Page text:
Many fast food foods tested as part of new research have found a hormone-disrupting chemical known as phthalates. The authors of the study found different types of phthalates across different types of fast food takeout bricks, as well as other chemicals to replace phthalates.including ms, fry, burritos, And cheeseburgers. Although the health effects of these chemicals are still being studied, the authors argue that more should be done to keep them away from our food.
Phthalates are a widely used plasticizer used to soften plastics and other materials. They are also a type of endocrine disruptive chemical (EDC) that mimics or otherwise interferes with naturally occurring hormones such as testosterone and estrogen. Animal and human studies have indicated that excessive exposure to EDC, including phthalates, can have a negative effect on children’s development and increase their health risk. Asthma, Obesity, And Subsequent fertility problems, Although the exact strength of these associations is not clear.
Plastics are ubiquitous in our lives, and so are the chemicals used in them like phthalates. But researchers at the Milken Institute School of Public Health at George Washington University have seen in recent years that fast foods can be a particularly rich source of exposure. A study of them in 2018 Looked Americans who took part in a national representative survey of urine samples and found that those who recently reported eating at fast food restaurants were more likely to have higher phthalate levels than those who ate more often at home.
This new research, conducted by some of the same authors, has instead focused on fast food themselves. They collected samples of 64 dishes from 6 different restaurants in the San Antonio, Texas area, including a burger shop, a pizza place and a Tex-Mex restaurant; They also collected pairs of food-handling gloves from these three restaurants. They tested them for commonly reported phthalates as well as other plasticizers that have begun to be used as safe alternatives to phthalates.
All told, 81% of food items contain phthalate di-n-butyl phthalate (DnBP), while 70% also contains D (2-ethylhexyl) phthalate (DEHP), both of which are involved as much as possible. Contributor About 89% of fertility problems contain some D (2-ethylhexyl) terephthalate (DEHT), a non-phthalate plasticizer. Some studies have suggested that DEHT may be a safer chemical than other phthalates, but it has not yet been studied closely, so any conclusions about its relative safety in humans are still speculative, the authors argue. Meat items, including cheeseburgers and chicken burritos, usually contain the highest levels of all these chemicals.
The team’s findings were published Tuesday in the Journal of Exposure Science and Environmental Epidemiology.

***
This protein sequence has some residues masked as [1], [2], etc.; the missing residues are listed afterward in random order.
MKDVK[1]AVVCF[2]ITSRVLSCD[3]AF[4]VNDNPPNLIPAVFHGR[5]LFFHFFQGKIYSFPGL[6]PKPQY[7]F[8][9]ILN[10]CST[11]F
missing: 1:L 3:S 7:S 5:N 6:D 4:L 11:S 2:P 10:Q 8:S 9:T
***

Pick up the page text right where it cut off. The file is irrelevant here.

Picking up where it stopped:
Laria Edwards, George’s postdoctoral scientist and lead author, said, “We’ve found that phthalates and other plasticizers are widely found in ready-to-eat foods available in the U.S. fast food chain, leading many consumers to add a potentially unhealthy chemical to their food.” . “Strong regulations are needed to help keep these harmful chemicals out of the food supply.”
Perhaps the plastic packaging used to store these foods is a way of contamination. But gloves used to prepare meals for customers may be different. Other tests in the team found levels of replacement plasticizer, especially in gloves.
Although the exact risks posed by fast food phthalates are not easily measurable at the moment, the authors suspect that certain groups are more at risk for them. There are more fast food restaurants in poorer neighborhoods, where there is less access to fresh food. And these neighborhoods are divided not only by class, but also by race and ethnicity. So while these foods may not be healthy to start with, phthalates and other environmental toxins can exacerbate the health disparities that exist between what is and what is not.
“People living in this type of food desert need additional research to find out if they are at high risk of exposure to these harmful chemicals,” said Ami Jota, a professor of environmental and occupational health at George Washington.
Scientists and security lawyers are starting to be louder on the subject Health And environmental risks (including contributions) Climate change) Posed by plastic, although there are industry-led campaigns Pull back In reply. We need to take systematic efforts to really reduce the presence of these chemicals in our world, but in the meantime, the author says that these and other results provide another reason why cooking at home is a good, healthy choice.